I am trying to look into atomism possibly relation to modern quantum mechanics. I am new to wave functions stuff, but trying to learn. I started looking more closely at Heisenberg uncertainty principle.

When including my max-velocity that is a consequence of atomism I get that the momentum and position operator commute at the Planck scale, but not before that. In other words no uncertainty at the Planck scale. Same with the energy and time operator. If correct this again opens up for hidden variable theories at the Planck scale, and since all particles are made of Planck mass particles under atomism then there is likely no spooky action at distance. Could Albert have been right?

For example using the standard wave function (plane wave solution to Klein--Gordon)

\begin{equation}

\Psi=e^{i\left(\frac{p}{\hbar}x-\frac{E}{\hbar} t\right)}

\end{equation}

I get the standard operators when working with non-Planck mass particle, at the Planck mass particle the momentum and energy operator becomes 0, and yes the momentum and position operator then commute, the same with the energy and time operator. Otherwise not commute.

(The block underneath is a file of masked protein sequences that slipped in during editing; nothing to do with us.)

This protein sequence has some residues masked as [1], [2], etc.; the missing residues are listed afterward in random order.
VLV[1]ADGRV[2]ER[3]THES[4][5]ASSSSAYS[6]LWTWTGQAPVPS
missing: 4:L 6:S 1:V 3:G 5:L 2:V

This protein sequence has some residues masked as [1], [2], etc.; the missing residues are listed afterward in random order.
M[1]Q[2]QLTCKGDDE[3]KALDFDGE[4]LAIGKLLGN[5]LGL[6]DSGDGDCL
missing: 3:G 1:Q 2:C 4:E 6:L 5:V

Also I get an upper bound on uncertainty from my max velocity formula for non-Planck particles (for Planck mass particles zero uncertainty)

\begin{equation}

\frac{\hbar}{2} \leq \sigma_E\sigma_t \leq \hbar \left(1-\frac{l_p}{\bar{\lambda}} \right)

\end{equation}

Revisiting the Derivation of Heisenberg's Uncertainty Principle: The Collapse of Uncertainty at the Planck Scale. (first draft, comments and critics welcome, likely some typos, and possibly even something formally wrong, but my concept I think is right. typo first line of my equation 24, delete 2pi and add a t)

Renormalization not needed

Uncertainty collapse at the Planck scale

Bells inequality collapses at Planck scale, spooky action no more.

Superposition collapses at Planck scale

Lorentz symmetry collapses at Planck scale

We get upper boundary on uncertainty in addition to lower

Negative energy solutions should possibly be interpreted as we also have upper boundary?

\begin{equation}

\sigma_E\sigma_t\leq \hbar c \left(1-\frac{l_p}{\bar{\lambda}}\right)

\end{equation}

Assume that we now multiply both sides with minus one and we get

\begin{equation}

-\sigma_E\sigma_t\geq -\hbar c \left(1-\frac{l_p}{\bar{\lambda}}\right)

\end{equation}

so mathematical negative energy and probabilities is just a hint of upper boundary? (of course negative energy and negative probabilities are Fake, but do they hint at simply upper boundary, flip of inequality sign.?)

but yes could be something formally wrong with my derivations, I am a farm boy, not a mathematician.